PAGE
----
Everyone tends to eat too much around the holidays. I know I do.

Consuming too many calories for one or two days isn’t going to ruin your diet, but constantly munching on cookies and cake will start to add to your midline. Are you dreading the idea of going to the gym for a workout, or dusting off the treadmill in the corner? With the beautiful weather that we have been having, why not get outdoors and burn off some calories while enjoying this late fall season.

We all know that exercise is good for us. Exercise raises your metabolism, helping you have more energy and burn more calories during your regular activities. Exercise will help alleviate anxiety and stress, improving your mood and outlook. Just raising your heart rate for 20 minutes every day will do wonders for your health, and you will definitely feel better about yourself.

But who wants to do something that they don’t enjoy? Like an old plaything that we no longer find amusement with, exercise will be discarded and forgotten. So, we need to make exercise fun again.

Did you know that pheasant hunting for only an hour will burn approximately 375 calories? Think about how many miles you walk, through brush and tall grasses. Not an easy stroll down the street. An evening sitting in a deer stand can use up to 600 calories. Sure, you may be sitting, but it takes energy and concentration to sit still. Not to mention that it cools off in the evening and you are trying to stay warm while sitting motionless. A two-hour walk through the woods on uneven ground will take care of that extra piece of pie that you had at dinner or that bowl of ice cream before bed. An hour-long hike through the hills will burn about 250 calories.

The truth is, if we are doing an activity that we are enjoying, it’s not drudgery, and we aren’t even thinking about how many calories we are using up. Even fishing gets you out into the fresh air and burning some energy. Exercise doesn’t necessarily need to be intense. Sure, you may want to do a serious workout every once in a while to really work up a sweat, but most people just need to get some extra activity regularly.

Exercise is just one of the advantages of getting into the outdoors, and when the weather turns colder, being outside still has the benefit of burning extra calories. Just the added weight of heavier clothing, and the effort used because of the limited movement, will burn extra energy. Add to that, your body burns a lot of calories keeping your body temperature up. Conversely, raising your metabolism with exercise helps your body to stay warmer.

So, if the holiday blues have hit, or you have stayed at the dinner table for too long, grab a friend and go for a walk in the fresh fall air. You could load up the dog and head out in search of some ringnecks too. Either way, you will feel better afterwards, and your body will thank you for taking good care of it.

Taxidermy Tip of the Week

Have mounted birds in your house? Do they need some TLC? Here’s a few ideas to make them look like new again.

The main thing with bird mounts, or any mount for that matter, is to keep it dusted. It doesn’t matter how neat or clean of a house that you keep, mounts will get dusty. Leaving the dust on them makes them look dismal and dull, and a regular light dusting is all that it takes to keep them looking nice.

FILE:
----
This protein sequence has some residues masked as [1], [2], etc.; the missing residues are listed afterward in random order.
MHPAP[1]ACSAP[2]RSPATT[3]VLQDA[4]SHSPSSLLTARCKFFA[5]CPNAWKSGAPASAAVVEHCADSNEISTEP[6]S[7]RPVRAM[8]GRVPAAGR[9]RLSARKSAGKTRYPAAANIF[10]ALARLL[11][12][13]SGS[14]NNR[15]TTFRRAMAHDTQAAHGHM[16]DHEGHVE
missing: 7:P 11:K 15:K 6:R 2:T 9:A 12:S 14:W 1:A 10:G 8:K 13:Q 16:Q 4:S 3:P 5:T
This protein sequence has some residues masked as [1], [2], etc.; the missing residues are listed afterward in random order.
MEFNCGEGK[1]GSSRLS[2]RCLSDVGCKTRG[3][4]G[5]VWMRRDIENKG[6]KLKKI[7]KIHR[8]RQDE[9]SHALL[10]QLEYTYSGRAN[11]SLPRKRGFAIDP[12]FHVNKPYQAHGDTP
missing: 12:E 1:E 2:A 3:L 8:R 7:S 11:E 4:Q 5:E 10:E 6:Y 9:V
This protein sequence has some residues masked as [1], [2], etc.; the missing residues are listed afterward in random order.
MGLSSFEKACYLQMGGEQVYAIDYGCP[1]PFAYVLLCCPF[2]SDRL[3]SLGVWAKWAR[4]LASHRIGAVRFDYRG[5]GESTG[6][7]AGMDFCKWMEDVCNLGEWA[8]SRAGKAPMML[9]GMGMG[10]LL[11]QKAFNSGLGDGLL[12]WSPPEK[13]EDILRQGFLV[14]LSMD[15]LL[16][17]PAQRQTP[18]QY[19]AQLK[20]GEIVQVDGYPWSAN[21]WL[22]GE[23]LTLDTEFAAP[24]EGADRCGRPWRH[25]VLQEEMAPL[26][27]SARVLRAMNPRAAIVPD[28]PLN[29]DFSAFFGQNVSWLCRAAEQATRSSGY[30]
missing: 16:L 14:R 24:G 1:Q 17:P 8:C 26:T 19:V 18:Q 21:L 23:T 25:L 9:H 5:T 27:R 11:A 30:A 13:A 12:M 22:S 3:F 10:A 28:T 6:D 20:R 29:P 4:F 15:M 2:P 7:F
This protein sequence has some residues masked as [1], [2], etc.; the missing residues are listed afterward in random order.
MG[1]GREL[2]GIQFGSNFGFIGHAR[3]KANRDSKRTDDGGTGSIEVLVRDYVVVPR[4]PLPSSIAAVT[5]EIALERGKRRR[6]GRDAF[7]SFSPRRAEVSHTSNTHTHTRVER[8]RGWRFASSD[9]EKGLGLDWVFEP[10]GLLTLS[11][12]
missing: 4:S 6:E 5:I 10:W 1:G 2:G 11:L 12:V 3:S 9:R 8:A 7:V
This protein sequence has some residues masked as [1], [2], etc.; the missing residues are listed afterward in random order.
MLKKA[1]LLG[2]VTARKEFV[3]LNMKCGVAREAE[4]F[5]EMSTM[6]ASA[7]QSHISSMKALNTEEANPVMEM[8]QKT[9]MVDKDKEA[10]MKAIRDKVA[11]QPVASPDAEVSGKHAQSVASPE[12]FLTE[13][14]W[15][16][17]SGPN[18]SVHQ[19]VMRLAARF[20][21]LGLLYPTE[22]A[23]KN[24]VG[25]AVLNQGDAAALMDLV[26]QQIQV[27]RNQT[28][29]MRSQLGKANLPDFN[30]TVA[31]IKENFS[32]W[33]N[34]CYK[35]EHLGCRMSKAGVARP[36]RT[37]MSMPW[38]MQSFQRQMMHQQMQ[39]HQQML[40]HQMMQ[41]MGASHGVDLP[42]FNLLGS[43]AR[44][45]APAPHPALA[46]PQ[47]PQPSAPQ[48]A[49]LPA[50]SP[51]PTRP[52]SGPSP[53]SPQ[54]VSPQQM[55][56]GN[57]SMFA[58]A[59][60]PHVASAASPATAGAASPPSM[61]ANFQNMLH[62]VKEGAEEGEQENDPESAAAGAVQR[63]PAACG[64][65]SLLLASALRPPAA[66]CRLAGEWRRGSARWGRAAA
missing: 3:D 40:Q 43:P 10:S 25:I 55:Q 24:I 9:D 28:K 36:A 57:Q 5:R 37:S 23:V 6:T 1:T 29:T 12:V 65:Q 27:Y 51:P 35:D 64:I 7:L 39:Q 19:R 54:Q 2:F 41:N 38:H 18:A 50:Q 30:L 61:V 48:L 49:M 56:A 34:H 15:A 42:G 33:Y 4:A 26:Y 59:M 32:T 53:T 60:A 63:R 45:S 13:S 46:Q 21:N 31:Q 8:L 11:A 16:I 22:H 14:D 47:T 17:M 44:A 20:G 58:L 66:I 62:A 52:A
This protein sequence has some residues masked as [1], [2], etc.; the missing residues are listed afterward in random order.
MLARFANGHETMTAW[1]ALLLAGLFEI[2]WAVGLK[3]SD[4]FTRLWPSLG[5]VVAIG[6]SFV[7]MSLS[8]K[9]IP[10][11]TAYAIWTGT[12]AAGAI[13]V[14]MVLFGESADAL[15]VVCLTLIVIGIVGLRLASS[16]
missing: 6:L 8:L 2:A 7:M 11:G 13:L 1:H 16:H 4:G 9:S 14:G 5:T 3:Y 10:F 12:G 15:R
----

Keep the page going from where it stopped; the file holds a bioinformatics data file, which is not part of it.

The best way to dust bird mounts is with a feather duster. Be sure to use strokes going with the direction that the feathers are laying on the bird so that they don’t become ruffled. If feathers do become disheveled, just smooth them down and they should go right back where they belong. Once a mount is completely dry, the feathers are set in place permanently, and will lay right back into place if moved.

There is a cleaning misnomer that I would like to dispel. I have heard of the advice to wipe a bird down with a piece of bread. I am sure that the dust will stick to the bread, but the bread will leave behind oils and crumbs that will make the mount look unkempt.

If you have stubborn dirt and dust on a bird, use lacquer thinner to clean it. Do not use water or any water based products. Water will soak into the feathers and make it look scraggley. Even when the feathers dry they will not look right. Feathers have to be “fluffed” when dried, otherwise they will continue to look wet, even when dry. Simply apply some lacquer thinner to a rag and wipe down the mount. The dust will come right off and the lacquer will dry very quickly, leaving the mount looking like new. Wipe only the feathers with the lacquer, as the feet and bill are most likely painted, and lacquer will remove the paint.

Another piece of advice is to place your mounts where they don’t get a lot of sunlight. Sunlight is high in ultraviolet rays and will cause considerable fading of the feathers, which is irreversible. Keep your mounts away from windows that will allow direct sunlight on the mount.

If Fluffy or Fido has gotten ahold of your bird, it may still be repairable. Dogs and cats do seem to be inordinately attracted to bird mounts. Many times damage is repairable, as long as most of the feathers and skin are still there. Baseballs, frisbees, and slamming doors are additional culprits of harm to bird mounts. If your bird has taken a nose dive off the wall, call your taxidermist, they may be able to get it fixed back up.

Daryl Keyes is owner of Pheasant Hollow Taxidermy. His columns on the outdoors are featured regularly in The Telegram.

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